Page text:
• all imports are verified (matched with export indices in their respective source linkers)

Verifying all imports can be deferred by specifying LOAD_NoVerify to speed up creating the linker object, though this also means that error handling might not be as graceful.

Asynchronous Package Loading

The engine supports loading a package in an asynchronous fashion. More precisely, the engine supports loading all objects in a passed in linker in an async fashion. This functionality can be found in UObject::PreloadLinkerAsync and does the following:

  • create all imports via ULinkerLoad::CreateImport which maps to ULinkerLoad::CreateExport on the appropriate linker
  • create all export objects and serialize their data (one by one)
  • ensure that PreLoad (the actual serialization) has been routed to all exports
  • route PostLoad to objects

Those operations are spread out across several frames, with a time limit. The next step is only executed if the previous one completed.

This process is done in a loop as PostLoad might cause new objects to be constructed / loaded. Once no more work is left, RF_AsyncLoading is removed from all objects that have been loaded / created in an async fashion. Then import objects and forced exports are dissociated (like in EndLoad) and the completion callback is called.

Objects created during async loading are marked as RF_AsyncLoading as they need to be hidden from the rest of the engine until they are finished loading. The async loading code cannot be used to in-place reload existing objects and will assert if it is used this way.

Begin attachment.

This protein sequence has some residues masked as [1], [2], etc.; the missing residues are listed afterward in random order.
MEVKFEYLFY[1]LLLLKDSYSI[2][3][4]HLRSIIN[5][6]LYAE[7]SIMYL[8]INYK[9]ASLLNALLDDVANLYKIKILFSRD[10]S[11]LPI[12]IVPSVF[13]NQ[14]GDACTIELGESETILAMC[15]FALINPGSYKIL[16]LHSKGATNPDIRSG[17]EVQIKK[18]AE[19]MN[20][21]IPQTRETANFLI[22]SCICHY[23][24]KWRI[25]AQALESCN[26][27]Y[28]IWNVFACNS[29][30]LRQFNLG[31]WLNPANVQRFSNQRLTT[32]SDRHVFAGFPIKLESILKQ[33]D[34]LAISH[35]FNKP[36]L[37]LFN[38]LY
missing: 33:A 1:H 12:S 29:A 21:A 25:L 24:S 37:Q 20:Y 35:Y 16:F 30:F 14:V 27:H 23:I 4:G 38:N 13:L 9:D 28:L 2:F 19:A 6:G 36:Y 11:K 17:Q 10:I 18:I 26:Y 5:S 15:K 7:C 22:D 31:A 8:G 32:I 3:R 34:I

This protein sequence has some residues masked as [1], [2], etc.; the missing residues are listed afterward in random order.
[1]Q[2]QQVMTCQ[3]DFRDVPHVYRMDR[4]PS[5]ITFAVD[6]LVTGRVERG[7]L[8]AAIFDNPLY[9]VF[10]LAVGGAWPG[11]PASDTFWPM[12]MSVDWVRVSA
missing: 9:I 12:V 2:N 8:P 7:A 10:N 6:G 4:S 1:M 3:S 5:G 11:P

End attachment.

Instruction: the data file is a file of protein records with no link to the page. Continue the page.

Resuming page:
Seek-free Aspects

In the case of seek free loading, it is guaranteed that all imports are already loaded so the import creation phase doesn't result in any disk activity. All objects required to load the package will be found in the export table even though they might not be part of the package. This is accomplished by an object flag called RF_ForceTagExp which upon save forces objects that would otherwise reside in the import table to be serialized into the package and henceforth reside in the export table. These objects are flagged specially so when exports are created they are created as if they had been loaded from their original package, which means they will have an "outer most" that is NOT the loaded package.

Before creating the exports for "forced exports" the engine checks whether the object already exists in memory and reconciles it. This allows several maps in the multi-level case to share the same content that only needs to be loaded once.

A quick side note about async loading is that regular loading cannot occur while async background loading is taking place, which is why any background activity is being blocked on until completion if there is a non-async load request. The same holds true for garbage collection, which cannot occur during async loading and henceforth will block until the loading has finished before performing its work. The automatic timed garbage collection code will avoid calling the garbage collector while there are any outstanding requests in order to not end up blocking on load.

Seek free loading relies on duplicating dependencies that are not guaranteed to already have been loaded into the to be loaded package to avoid any potential seeks when resolving them aka creating imports. The vast majority of seeks is going to be caused by little helper objects like e.g. UMaterialExpression that have virtually no payload and are very cheap to duplicate. Static mesh and sound data on the other hand is probably going to be the most expensive commonly duplicated data from a size point of view.